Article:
To encourage us to try new vegetables, she would give our meals fun names while also educating us on what we were eating and why. Spinach was served freshly-wilted with a teeny bit of butter, garlic, and salt and was dubbed “Pop-eye’s Spinach.” We adored the cartoon, and when mom taught us spinach would help us to grow up smart and strong like Pop-eye, we were all over that stuff like white on rice, usually stopping mid-bite to flex our giant muscles. To this day, my brother can’t get within two feet of spinach without singing the Pop-eye theme song. And, as a true testament to her efforts, every single one of us has adored spinach since childhood.
When we went through our dreaded “No foods may touch each other!” phase, my mom was hot on our heels. She spaced our foods at proper distance for the most part, but would still periodically mix a medley of veggies together [sometimes even mincing or pureeing them to prevent small fingers from picking out the good stuff], calling it “Alligator Stew.” Oh yes, that was absolutely a song. From Barney. That we sang into the ground. Why I never inherited her saint-like patience I’ll never know, but we sang… and we ate… and she smiled.
As and added bonus to her methods, we were always allowed to mix, stir, and taste ingredients as they went into our meals. I grew bolder as the years passed, and would try to help myself to the veggies while they simmered away on the stove. It’s not a memory easily forgotten when you have scars to remember it by 😉 I never was very patient.
Before I knew it, I was old enough to stop burning myself [for the most part] and start helping with more of the prep-work. Stuffed Mushrooms were one of the first dishes my mom taught me how to make. I vaguely remember thinking they were “Snuffelupagus Mushrooms” and had. to. have. them. Writing this is making me very much aware that my history with veggies is strongly linked with television characters. Pop-eye, Barney, Sesame Street, and Disney Movies aplenty all played a part in developing my family’s healthy eating habits.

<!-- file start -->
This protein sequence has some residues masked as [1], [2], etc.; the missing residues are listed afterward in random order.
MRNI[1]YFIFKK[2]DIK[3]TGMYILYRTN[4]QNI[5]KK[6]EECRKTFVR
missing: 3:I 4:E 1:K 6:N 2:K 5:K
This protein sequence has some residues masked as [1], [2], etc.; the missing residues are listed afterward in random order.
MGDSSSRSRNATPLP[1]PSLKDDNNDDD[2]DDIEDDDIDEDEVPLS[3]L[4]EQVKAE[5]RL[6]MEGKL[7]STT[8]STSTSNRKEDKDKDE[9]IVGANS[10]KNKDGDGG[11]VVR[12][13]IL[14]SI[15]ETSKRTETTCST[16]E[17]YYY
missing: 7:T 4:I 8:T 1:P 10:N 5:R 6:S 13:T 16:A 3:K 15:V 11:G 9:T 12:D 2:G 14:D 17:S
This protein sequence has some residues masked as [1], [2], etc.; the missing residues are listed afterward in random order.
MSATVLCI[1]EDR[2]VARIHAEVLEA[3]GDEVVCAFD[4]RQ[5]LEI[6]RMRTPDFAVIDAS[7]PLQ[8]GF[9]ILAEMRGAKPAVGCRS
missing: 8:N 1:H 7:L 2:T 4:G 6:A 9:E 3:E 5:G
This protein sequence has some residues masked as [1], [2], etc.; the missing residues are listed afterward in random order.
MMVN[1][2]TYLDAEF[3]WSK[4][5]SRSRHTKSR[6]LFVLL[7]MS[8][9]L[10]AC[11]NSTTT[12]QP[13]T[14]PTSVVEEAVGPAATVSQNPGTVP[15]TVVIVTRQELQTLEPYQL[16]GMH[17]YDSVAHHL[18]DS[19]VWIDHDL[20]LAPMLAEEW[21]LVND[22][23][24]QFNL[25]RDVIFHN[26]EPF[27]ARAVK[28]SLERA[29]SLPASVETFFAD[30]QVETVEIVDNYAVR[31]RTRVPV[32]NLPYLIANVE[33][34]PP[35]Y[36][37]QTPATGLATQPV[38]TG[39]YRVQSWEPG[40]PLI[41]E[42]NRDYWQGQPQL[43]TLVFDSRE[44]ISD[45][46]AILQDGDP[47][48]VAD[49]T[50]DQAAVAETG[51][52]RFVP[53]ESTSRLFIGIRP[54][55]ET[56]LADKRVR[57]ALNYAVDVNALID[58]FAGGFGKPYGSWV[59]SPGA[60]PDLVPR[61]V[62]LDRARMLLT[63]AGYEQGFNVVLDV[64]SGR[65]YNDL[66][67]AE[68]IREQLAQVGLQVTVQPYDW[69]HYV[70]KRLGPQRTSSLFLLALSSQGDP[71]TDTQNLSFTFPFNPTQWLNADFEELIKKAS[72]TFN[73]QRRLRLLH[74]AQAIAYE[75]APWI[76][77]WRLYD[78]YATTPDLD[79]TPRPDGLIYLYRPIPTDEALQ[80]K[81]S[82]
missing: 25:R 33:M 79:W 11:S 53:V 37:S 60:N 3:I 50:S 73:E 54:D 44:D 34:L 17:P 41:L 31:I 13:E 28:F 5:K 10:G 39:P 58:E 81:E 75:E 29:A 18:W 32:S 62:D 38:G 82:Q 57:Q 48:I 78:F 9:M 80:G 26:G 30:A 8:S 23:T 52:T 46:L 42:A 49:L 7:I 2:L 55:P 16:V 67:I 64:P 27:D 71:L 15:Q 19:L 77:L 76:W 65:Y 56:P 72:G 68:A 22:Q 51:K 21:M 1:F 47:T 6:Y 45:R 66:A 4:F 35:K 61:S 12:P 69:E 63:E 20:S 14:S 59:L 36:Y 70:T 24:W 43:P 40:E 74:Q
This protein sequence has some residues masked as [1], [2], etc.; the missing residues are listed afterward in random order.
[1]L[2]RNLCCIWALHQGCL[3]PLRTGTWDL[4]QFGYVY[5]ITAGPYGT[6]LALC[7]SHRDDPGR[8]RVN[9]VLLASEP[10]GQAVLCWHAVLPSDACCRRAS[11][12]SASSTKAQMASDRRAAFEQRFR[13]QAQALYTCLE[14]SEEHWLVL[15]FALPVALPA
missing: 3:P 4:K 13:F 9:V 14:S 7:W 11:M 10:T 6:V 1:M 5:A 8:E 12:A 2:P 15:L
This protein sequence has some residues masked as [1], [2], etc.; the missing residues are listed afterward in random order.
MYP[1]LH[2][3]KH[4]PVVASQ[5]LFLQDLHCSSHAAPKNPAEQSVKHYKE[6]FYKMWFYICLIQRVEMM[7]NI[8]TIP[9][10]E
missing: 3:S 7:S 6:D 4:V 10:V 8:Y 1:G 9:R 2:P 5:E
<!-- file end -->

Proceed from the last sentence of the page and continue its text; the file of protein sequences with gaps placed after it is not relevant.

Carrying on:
side note: if only companies were banned from using cartoon characters to sell pop-tarts and sugary cereals and instead slapped Spongebob and Mickey Mouse stickers on fresh, frozen, and canned fruit and vegetables instead. Some do… More should.
As for mealtime, we always ate dinner together. Most families reflect on a day’s events, but with four rambunctious elementary schoolers present, it was more of a contest of sorts. The goal was to comically one-up each other until someone snorted so abruptly that milk shot out of their nose. I had a flair for the dramatic and usually wound up rolling on the floor laughing and, yes, I’ve had my fair share of milk-related casualties. Money was tight and my parents worked around-the-clock, often taking on 11-hour shifts apiece, but dinnertime… that was our time.
I’ve gotten gloriously off-track again, haven’t I? I’m certain I could go on for days but, in an attempt to make a long story a little less Illiad-esque, I’ll wrap things up a bit. Early education of healthy eating habits was essential to my development and also my love of produce. It’s because of this that I later went on to study Dietetics, volunteered and worked alongside the Department of Education School Lunch and Breakfast program, and became a Nutrition Educator for families at WIC. It’s even why I blog. I live for this stuff! Sweets were still consumed and never off-limits, though desserts were not a nightly expectation or occurrence. We were picky, and opinionated, and at times a royal pain in the butt, but thanks to my mom, the focus was always the food. And family.
I absolutely believe that it’s important for kids to be educated on how to make healthy food choices and also for their families to help further their education and eating habits. The Lunch Break for Kids fundraiser strives to do both by donating to the American Culinary Federation’s Chef & Child Foundation to create nutrition-based educational resources as well as support school and community outreach programs.